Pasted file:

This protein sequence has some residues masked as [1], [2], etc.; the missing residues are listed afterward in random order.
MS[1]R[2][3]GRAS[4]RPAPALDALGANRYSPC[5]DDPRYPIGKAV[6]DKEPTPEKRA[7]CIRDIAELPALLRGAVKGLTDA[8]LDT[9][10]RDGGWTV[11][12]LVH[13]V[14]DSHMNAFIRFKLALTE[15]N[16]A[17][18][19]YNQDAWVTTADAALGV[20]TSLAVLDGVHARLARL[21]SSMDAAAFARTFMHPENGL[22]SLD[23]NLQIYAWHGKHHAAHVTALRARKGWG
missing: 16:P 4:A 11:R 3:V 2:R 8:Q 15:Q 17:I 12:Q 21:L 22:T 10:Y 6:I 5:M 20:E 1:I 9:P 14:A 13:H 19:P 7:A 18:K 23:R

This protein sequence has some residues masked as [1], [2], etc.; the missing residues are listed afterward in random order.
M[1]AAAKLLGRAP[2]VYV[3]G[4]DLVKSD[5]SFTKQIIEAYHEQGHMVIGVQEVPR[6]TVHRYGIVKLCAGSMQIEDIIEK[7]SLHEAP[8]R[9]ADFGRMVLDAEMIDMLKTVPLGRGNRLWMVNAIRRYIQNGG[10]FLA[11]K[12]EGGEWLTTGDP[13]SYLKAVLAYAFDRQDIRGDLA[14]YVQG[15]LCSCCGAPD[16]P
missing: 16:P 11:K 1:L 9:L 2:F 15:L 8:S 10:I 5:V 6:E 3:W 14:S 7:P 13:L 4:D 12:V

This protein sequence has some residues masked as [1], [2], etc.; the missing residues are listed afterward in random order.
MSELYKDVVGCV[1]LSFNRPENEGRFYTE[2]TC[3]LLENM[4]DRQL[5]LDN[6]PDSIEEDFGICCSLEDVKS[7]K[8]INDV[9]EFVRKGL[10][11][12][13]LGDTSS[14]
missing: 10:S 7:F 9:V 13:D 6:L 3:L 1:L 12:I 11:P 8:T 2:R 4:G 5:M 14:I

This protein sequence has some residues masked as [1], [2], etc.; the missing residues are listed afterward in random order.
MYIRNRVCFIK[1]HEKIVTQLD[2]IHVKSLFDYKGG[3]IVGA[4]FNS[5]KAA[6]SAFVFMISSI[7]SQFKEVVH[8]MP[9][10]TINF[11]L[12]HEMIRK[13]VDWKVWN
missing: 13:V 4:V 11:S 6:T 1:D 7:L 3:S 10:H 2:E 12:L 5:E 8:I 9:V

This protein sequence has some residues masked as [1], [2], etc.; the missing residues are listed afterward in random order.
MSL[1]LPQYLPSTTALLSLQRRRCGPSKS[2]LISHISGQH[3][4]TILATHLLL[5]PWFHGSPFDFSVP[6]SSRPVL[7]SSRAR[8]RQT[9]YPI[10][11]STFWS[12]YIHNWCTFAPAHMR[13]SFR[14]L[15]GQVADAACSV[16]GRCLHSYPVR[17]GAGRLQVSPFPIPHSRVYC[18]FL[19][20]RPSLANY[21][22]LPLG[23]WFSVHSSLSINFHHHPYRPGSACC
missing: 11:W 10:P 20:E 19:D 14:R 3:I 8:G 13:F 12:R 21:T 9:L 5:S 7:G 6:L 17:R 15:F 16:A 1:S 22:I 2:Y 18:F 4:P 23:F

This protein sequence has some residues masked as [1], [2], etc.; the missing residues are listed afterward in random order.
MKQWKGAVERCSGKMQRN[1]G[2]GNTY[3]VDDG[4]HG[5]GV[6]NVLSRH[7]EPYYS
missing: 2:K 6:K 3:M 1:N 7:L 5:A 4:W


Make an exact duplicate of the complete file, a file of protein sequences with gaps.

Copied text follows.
This protein sequence has some residues masked as [1], [2], etc.; the missing residues are listed afterward in random order.
MS[1]R[2][3]GRAS[4]RPAPALDALGANRYSPC[5]DDPRYPIGKAV[6]DKEPTPEKRA[7]CIRDIAELPALLRGAVKGLTDA[8]LDT[9][10]RDGGWTV[11][12]LVH[13]V[14]DSHMNAFIRFKLALTE[15]N[16]A[17][18][19]YNQDAWVTTADAALGV[20]TSLAVLDGVHARLARL[21]SSMDAAAFARTFMHPENGL[22]SLD[23]NLQIYAWHGKHHAAHVTALRARKGWG
missing: 16:P 4:A 11:R 3:V 2:R 8:Q 15:Q 17:I 12:Q 21:L 22:T 10:Y 6:I 5:M 20:E 1:I 9:P 14:A 13:H 19:P 7:A 18:K 23:R

This protein sequence has some residues masked as [1], [2], etc.; the missing residues are listed afterward in random order.
M[1]AAAKLLGRAP[2]VYV[3]G[4]DLVKSD[5]SFTKQIIEAYHEQGHMVIGVQEVPR[6]TVHRYGIVKLCAGSMQIEDIIEK[7]SLHEAP[8]R[9]ADFGRMVLDAEMIDMLKTVPLGRGNRLWMVNAIRRYIQNGG[10]FLA[11]K[12]EGGEWLTTGDP[13]SYLKAVLAYAFDRQDIRGDLA[14]YVQG[15]LCSCCGAPD[16]P
missing: 16:P 11:K 1:L 9:L 2:F 15:L 8:S 10:I 5:V 6:E 3:W 14:S 7:P 13:L 4:D 12:V

This protein sequence has some residues masked as [1], [2], etc.; the missing residues are listed afterward in random order.
MSELYKDVVGCV[1]LSFNRPENEGRFYTE[2]TC[3]LLENM[4]DRQL[5]LDN[6]PDSIEEDFGICCSLEDVKS[7]K[8]INDV[9]EFVRKGL[10][11][12][13]LGDTSS[14]
missing: 10:S 7:F 9:V 13:D 6:L 3:L 1:L 12:I 11:P 8:T 2:R 4:G 5:M 14:I

This protein sequence has some residues masked as [1], [2], etc.; the missing residues are listed afterward in random order.
MYIRNRVCFIK[1]HEKIVTQLD[2]IHVKSLFDYKGG[3]IVGA[4]FNS[5]KAA[6]SAFVFMISSI[7]SQFKEVVH[8]MP[9][10]TINF[11]L[12]HEMIRK[13]VDWKVWN
missing: 13:V 4:V 11:S 6:T 1:D 7:L 3:S 10:H 2:E 12:L 5:E 8:I 9:V

This protein sequence has some residues masked as [1], [2], etc.; the missing residues are listed afterward in random order.
MSL[1]LPQYLPSTTALLSLQRRRCGPSKS[2]LISHISGQH[3][4]TILATHLLL[5]PWFHGSPFDFSVP[6]SSRPVL[7]SSRAR[8]RQT[9]YPI[10][11]STFWS[12]YIHNWCTFAPAHMR[13]SFR[14]L[15]GQVADAACSV[16]GRCLHSYPVR[17]GAGRLQVSPFPIPHSRVYC[18]FL[19][20]RPSLANY[21][22]LPLG[23]WFSVHSSLSINFHHHPYRPGSACC
missing: 11:W 10:P 20:E 19:D 14:R 3:I 8:G 13:F 12:R 21:T 9:L 5:S 7:G 6:L 17:R 15:F 16:A 1:S 22:I 2:Y 18:F 4:P 23:F

This protein sequence has some residues masked as [1], [2], etc.; the missing residues are listed afterward in random order.
MKQWKGAVERCSGKMQRN[1]G[2]GNTY[3]VDDG[4]HG[5]GV[6]NVLSRH[7]EPYYS
missing: 2:K 6:K 3:M 1:N 7:L 5:A 4:W